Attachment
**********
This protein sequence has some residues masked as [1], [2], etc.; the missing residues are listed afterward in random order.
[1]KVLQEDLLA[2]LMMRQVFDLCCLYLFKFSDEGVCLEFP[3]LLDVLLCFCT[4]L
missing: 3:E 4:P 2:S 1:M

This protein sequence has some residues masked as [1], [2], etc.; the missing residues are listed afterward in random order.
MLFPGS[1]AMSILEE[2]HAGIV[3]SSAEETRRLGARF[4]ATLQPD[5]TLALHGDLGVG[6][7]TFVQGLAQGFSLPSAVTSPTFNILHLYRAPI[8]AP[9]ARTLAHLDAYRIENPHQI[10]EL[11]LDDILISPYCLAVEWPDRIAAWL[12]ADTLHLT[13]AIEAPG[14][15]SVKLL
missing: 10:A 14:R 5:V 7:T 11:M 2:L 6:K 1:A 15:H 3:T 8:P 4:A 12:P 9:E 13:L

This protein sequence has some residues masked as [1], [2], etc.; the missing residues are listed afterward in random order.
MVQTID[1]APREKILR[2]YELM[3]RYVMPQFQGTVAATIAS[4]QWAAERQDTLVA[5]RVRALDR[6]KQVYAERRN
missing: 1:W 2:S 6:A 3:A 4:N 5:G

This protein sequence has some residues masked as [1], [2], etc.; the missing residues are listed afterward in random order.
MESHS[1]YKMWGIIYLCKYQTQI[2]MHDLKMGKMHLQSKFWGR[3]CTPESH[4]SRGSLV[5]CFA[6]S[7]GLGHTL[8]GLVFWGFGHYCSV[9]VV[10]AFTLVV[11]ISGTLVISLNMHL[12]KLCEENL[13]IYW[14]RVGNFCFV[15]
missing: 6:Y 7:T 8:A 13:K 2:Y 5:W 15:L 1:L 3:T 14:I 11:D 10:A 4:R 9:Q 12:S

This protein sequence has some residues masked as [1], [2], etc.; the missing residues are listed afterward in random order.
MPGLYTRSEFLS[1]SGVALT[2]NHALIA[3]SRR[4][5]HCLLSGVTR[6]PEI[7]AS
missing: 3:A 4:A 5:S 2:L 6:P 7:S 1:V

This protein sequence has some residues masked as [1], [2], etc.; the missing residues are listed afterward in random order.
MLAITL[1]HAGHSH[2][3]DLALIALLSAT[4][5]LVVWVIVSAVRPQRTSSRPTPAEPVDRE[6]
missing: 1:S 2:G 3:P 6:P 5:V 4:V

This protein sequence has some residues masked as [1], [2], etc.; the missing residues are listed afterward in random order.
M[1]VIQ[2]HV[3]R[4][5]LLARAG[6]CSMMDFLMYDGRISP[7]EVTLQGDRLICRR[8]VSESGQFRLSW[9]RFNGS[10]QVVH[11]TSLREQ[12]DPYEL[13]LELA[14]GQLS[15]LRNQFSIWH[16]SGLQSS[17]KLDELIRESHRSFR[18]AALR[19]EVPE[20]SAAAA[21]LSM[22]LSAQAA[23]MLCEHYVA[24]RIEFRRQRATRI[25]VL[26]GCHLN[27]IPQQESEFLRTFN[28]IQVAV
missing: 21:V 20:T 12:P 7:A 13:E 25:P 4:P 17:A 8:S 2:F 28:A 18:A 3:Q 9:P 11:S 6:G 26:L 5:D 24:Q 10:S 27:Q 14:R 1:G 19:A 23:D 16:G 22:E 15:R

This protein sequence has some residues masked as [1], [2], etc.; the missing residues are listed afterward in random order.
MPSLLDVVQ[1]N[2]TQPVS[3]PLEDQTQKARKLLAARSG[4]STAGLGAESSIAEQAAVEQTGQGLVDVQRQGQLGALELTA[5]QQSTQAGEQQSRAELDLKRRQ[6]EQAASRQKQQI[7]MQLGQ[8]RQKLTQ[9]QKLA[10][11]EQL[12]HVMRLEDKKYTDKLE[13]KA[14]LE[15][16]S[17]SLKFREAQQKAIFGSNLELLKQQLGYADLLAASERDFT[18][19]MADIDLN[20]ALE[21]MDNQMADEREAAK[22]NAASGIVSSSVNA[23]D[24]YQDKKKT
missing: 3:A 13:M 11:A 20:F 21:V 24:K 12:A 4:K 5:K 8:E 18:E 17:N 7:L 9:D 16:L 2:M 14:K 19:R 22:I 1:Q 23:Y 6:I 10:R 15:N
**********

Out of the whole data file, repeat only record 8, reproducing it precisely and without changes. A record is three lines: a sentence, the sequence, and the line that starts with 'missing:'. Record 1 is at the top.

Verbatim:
This protein sequence has some residues masked as [1], [2], etc.; the missing residues are listed afterward in random order.
MPSLLDVVQ[1]N[2]TQPVS[3]PLEDQTQKARKLLAARSG[4]STAGLGAESSIAEQAAVEQTGQGLVDVQRQGQLGALELTA[5]QQSTQAGEQQSRAELDLKRRQ[6]EQAASRQKQQI[7]MQLGQ[8]RQKLTQ[9]QKLA[10][11]EQL[12]HVMRLEDKKYTDKLE[13]KA[14]LE[15][16]S[17]SLKFREAQQKAIFGSNLELLKQQLGYADLLAASERDFT[18][19]MADIDLN[20]ALE[21]MDNQMADEREAAK[22]NAASGIVSSSVNA[23]D[24]YQDKKKT
missing: 3:A 13:M 11:A 20:F 21:V 24:K 12:A 4:K 5:K 8:E 18:E 17:N 7:L 9:D 16:L 2:M 14:K 19:R 22:I 1:Q 23:Y 6:I 10:R 15:N